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Op.67
Rhapsody on an Old English Tune ("Lazarus")
for Double Orchestra of Strings

About this work

Cyril Bradley Rootham (CBR) composed his Op.67 Rhapsody on an Old English Tune ("Lazarus") in 1922 for the unusual scoring of double string orchestra.

CBR was obviously fascinated by the melody "Lazarus", originally "Dives and Lazarus". He first used the tune for his Op.52 Rhapsody on 'Lazarus' for organ, composed in 1915: the original manuscript is in the Cambridge University Library (shelfmark MS.Add.9192.111). His Op.67 Rhapsody on an Old English Tune ("Lazarus") for double string orchestra then followed in 1922. And in 1925 his Op.74 Rhapsody on an Old English Tune for organ was published. The sheet music for this Op.74 organ version is available in the Cramer edition 90102 through Presto Classical.

Op.74 Rhapsody (for organ) - Cramer Music edition

 
Organ edition by Cramer Music
(Catalogue 90102)

CBR's friend and contemporary Vaughan Williams also arranged "Dives and Lazarus" for various ensembles, including the well-known "Five Variants" for harp and string orchestra.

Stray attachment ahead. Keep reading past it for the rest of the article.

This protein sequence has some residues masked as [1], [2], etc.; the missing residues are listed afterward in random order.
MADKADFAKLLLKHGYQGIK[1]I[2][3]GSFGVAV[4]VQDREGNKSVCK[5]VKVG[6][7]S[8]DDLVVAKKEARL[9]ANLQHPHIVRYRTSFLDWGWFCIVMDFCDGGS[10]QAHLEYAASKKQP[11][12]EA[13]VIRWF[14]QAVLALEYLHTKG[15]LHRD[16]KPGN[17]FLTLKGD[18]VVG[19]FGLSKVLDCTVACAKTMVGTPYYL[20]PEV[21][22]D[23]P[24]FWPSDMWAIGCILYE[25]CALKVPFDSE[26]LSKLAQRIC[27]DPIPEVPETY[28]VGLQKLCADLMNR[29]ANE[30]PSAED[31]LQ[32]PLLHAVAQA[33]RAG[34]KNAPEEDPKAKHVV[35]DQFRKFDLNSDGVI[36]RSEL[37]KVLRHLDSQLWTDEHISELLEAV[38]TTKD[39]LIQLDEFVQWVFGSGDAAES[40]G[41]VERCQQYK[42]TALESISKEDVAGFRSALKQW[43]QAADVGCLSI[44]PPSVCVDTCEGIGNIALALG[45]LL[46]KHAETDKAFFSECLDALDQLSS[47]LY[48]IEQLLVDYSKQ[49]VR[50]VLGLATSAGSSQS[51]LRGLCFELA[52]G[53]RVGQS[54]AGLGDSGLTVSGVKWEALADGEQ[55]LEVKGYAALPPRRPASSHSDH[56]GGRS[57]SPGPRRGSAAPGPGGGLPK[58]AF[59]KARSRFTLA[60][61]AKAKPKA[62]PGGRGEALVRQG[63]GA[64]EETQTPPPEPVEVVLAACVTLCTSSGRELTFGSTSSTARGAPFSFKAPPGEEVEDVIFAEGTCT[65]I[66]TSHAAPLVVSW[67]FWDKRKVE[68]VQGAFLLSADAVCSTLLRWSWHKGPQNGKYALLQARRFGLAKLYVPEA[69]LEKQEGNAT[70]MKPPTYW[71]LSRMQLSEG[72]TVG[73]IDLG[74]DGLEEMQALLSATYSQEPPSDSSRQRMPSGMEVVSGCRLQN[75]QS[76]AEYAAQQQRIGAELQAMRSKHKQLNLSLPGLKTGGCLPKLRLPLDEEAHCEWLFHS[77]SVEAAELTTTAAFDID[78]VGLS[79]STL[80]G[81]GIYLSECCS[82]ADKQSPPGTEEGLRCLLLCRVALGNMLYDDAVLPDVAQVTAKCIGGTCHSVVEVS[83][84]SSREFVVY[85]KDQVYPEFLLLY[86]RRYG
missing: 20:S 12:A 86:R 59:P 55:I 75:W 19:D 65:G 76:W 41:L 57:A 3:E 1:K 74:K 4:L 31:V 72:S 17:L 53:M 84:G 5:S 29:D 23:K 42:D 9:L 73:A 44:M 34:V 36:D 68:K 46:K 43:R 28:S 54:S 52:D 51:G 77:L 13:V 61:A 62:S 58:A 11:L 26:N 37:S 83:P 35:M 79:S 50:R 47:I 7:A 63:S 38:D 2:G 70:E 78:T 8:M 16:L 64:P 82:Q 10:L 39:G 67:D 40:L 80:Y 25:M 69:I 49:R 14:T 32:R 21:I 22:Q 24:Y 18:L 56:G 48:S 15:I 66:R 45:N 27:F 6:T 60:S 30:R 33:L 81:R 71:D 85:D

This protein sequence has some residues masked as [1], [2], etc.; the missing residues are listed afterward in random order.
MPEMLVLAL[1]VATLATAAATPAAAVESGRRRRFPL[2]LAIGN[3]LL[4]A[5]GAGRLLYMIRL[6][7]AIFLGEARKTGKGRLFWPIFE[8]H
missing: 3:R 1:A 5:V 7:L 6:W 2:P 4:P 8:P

Dedication

The Op.67 Rhapsody on an Old English Tune ("Lazarus") carries the dedication:
"To J. A. Fuller Maitland"

From the Wikipedia article about J. A. Fuller Maitland:
John Alexander Fuller Maitland (1856 – 1936) was an influential British music critic and scholar from the 1880s to the 1920s. He encouraged the rediscovery of English music of the 16th and 17th centuries, particularly Henry Purcell's music and English virginal music. He also propounded the notion of an English Musical Renaissance in the second half of the 19th century, particularly praising Charles Villiers Stanford and Hubert Parry.